Inexpensive food and a lack of exercise are doubtless factors in weight gain, and it looks as though individual's genetics may be in mix too. Then again, maybe people get fat for the simplest of all reasons: because they can - that is, because they're programmed by evolution to pork up to survive famines. Maybe. But some other causes could be added to the above, which might possibly be even more important:

Decreased nutritional density of food

Studies now say that food raised in the 1950s had twice the nutritional value, that is twice as many vitamins, minerals, etc., per pound as food raised today by more efficient industrial methods from seed that has been bred to grow fast and not bred to be nutritionally dense. If you have to to eat twice as much to get essential nutrients, you'll probably do just that. Maybe it's time to go organic to help lose those pounds. More nuts and seeds anyone? (I recommend nuts because it takes a long time to grow a generation of trees, making it far harder for the food industry to modify their genetics enough to breed the goodness out of them - but they're working on it.)

Microwave ovens eliminating nutrients

A study reported in the 25 October 2003 issue of New Scientist magazine, p14, found that microwave ovens remove something like 95% of important antioxidants and flavonoids. It's thought that the extreme heat created by the microwaves could be the culprit, and that by dialing down the power level to 10 or 20 percent, this may be avoidable. (The same study found that boiling is better, and steaming best.) As above, if you have to eat much more food to get the same amount of essential nutrients, you probably will. Maybe it's time to get back to the stove.

Disappearance of food smells from the environment

Recent studies show an intimate and somewhat paradoxical tie between food smells and appetite. It would seem that being around food smells tends to make us less gluttonous over time - it's been hypothesized that we (unconsciously) interpret the relative absence of food smells in the environment as a sign of famine or impending famine, and begin to pork up. Subjects have been helped to lose weight by handing them scent tubes for chocolate or other foods and instructing them to smell them regularly throughout the day. But there's another side to this. We're all inundated with artificially strong pine scents, laundry scents, air fresheners, scented toothpaste, mouthwash, and underarm deodorant, ozone, scents from electrical equipment, cleaning solvents, plastics, and much more, all of which put together are loud "noise" through which subtle environmental food scents aren't that likely to penetrate. Lose the ammonia cleaners, and maybe we'll smell the food and lose the love handles, too?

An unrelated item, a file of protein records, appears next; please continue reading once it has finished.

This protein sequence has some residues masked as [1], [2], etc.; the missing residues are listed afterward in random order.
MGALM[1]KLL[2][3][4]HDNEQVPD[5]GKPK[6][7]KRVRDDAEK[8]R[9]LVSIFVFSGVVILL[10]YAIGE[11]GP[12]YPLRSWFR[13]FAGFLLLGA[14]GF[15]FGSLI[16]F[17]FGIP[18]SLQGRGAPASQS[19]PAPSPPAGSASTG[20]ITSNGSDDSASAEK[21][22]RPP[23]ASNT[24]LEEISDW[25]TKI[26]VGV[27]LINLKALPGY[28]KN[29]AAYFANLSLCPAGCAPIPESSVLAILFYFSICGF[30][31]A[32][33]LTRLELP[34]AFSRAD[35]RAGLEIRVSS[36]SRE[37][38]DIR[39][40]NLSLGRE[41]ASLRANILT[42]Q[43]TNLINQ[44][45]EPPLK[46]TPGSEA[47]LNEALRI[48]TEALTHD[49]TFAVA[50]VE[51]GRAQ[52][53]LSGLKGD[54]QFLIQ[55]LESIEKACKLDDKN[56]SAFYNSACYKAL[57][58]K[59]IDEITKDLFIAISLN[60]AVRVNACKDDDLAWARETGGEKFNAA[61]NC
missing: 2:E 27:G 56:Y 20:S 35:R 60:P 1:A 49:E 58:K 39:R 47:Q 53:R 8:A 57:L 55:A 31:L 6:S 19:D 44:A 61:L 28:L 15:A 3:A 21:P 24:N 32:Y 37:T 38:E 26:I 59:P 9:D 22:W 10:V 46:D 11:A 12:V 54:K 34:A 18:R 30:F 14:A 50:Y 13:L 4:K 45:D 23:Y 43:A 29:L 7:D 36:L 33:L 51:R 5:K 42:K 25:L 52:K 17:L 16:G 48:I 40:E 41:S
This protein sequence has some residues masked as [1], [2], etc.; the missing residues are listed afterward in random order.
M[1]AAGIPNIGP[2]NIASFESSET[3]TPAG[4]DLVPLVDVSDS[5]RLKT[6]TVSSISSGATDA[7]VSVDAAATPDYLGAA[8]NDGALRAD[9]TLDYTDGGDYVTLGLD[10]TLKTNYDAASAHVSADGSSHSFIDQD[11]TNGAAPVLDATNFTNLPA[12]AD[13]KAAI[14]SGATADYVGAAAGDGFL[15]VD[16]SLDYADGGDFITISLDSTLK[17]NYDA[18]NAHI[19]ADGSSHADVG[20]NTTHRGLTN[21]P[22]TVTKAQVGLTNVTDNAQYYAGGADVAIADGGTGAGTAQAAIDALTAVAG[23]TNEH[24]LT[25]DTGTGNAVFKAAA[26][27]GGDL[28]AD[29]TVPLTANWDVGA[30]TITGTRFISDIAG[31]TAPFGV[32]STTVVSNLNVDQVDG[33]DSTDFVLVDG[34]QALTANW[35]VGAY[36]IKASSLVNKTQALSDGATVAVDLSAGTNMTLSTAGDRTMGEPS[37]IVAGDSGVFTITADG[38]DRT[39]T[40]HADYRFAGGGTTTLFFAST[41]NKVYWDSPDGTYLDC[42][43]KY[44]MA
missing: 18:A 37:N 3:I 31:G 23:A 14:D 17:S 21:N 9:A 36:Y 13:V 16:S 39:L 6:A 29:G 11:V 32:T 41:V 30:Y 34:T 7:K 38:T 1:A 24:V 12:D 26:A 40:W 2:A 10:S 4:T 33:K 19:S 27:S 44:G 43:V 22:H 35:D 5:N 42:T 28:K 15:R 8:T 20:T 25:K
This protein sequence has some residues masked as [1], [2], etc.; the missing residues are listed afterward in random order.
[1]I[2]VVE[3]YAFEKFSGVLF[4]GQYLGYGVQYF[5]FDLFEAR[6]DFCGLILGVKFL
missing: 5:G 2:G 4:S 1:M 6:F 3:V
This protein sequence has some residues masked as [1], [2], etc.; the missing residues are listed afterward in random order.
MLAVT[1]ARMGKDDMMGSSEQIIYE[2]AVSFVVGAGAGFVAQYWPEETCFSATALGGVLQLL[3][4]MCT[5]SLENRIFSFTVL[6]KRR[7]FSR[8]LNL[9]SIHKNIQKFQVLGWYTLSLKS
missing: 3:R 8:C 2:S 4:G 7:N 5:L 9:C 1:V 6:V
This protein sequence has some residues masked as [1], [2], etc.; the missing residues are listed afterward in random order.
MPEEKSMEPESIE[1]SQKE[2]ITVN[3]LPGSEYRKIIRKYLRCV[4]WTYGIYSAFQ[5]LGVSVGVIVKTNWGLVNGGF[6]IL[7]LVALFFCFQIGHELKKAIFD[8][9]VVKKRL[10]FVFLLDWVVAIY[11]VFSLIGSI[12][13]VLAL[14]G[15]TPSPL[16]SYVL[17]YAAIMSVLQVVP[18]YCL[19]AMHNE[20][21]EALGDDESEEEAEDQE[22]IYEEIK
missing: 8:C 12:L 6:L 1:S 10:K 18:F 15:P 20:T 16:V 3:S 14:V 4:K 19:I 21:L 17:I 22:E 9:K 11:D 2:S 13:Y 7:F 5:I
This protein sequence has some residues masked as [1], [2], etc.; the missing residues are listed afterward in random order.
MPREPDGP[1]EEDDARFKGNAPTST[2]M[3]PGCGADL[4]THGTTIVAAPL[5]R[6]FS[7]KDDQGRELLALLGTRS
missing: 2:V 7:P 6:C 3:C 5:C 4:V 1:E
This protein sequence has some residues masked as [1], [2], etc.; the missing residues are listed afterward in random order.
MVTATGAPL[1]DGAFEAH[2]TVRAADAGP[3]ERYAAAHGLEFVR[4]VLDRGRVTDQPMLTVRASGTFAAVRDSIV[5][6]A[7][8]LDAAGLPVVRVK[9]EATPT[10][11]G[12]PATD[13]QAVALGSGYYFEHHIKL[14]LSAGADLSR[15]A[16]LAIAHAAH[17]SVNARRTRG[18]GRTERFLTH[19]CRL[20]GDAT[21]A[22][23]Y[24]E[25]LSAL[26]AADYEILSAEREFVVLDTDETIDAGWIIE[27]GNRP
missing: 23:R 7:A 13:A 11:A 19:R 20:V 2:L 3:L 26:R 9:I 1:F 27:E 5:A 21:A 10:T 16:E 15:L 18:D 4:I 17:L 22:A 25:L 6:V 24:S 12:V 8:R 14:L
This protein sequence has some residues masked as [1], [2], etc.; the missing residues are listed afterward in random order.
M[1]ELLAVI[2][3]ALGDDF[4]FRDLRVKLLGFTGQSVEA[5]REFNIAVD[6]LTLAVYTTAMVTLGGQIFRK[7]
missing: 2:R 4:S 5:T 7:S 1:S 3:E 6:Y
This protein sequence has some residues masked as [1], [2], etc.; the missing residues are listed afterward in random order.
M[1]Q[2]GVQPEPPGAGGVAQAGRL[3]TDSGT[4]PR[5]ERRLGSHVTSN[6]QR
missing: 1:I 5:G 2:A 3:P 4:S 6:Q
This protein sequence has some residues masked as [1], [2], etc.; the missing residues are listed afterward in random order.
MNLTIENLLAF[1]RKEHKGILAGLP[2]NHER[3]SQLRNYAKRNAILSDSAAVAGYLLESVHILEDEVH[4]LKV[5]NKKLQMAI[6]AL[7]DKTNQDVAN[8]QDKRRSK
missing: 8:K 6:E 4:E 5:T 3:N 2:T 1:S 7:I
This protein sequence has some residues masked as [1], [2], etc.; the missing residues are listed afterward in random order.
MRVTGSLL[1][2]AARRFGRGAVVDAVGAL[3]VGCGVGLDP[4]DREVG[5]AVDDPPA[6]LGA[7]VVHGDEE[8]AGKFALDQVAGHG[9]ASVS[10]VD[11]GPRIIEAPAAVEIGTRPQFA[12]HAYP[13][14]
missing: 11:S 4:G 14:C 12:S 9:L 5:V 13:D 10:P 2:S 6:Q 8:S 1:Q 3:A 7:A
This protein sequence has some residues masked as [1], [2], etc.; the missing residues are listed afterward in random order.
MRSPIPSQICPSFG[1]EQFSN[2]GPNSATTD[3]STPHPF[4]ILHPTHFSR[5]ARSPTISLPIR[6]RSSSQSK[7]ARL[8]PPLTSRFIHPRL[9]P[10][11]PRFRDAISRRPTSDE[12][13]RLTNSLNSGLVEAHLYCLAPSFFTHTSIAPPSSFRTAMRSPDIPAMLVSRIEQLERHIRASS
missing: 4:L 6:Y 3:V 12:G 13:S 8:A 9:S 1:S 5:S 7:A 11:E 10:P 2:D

Anxiety from broken social networks/lack of community/noise/crowding/frequent encounters with strangers

Anxiety can cause increased calorie intake, perhaps as an unconscious precautionary measure, and this modern world just isn't the social or physical environment we evolved in. No hunter-gatherer met a few hundred people he or she had never seen before on the way to or from work... unless maybe it was their last day on earth.

Exposure to sucrose and refined carbohydrates.

All of these are absorbed into the bloodstream as sugar much more quickly than sugars found in nature such as fructose (fruit sugar). They either don't suppress appetite as well, or for nearly as long, or both. Studies show eating sugar (sucrose) before a meal actually increases appetite.
The (controversial) advent of High Fructose Corn Syrup as as a widespread sucrose substitute may have redressed this somewhat, but of course, nutrients, vitamins and fiber are not provided along with the sugars, as would be the case if you ate some fruit. Note that mirror forms of sugar, such as liquid invert sugar are especially unnatural and may not be healthy either. First posted: Sat Feb 21 2004 at 9:20:50 Last revision: Thu Mar 11 2004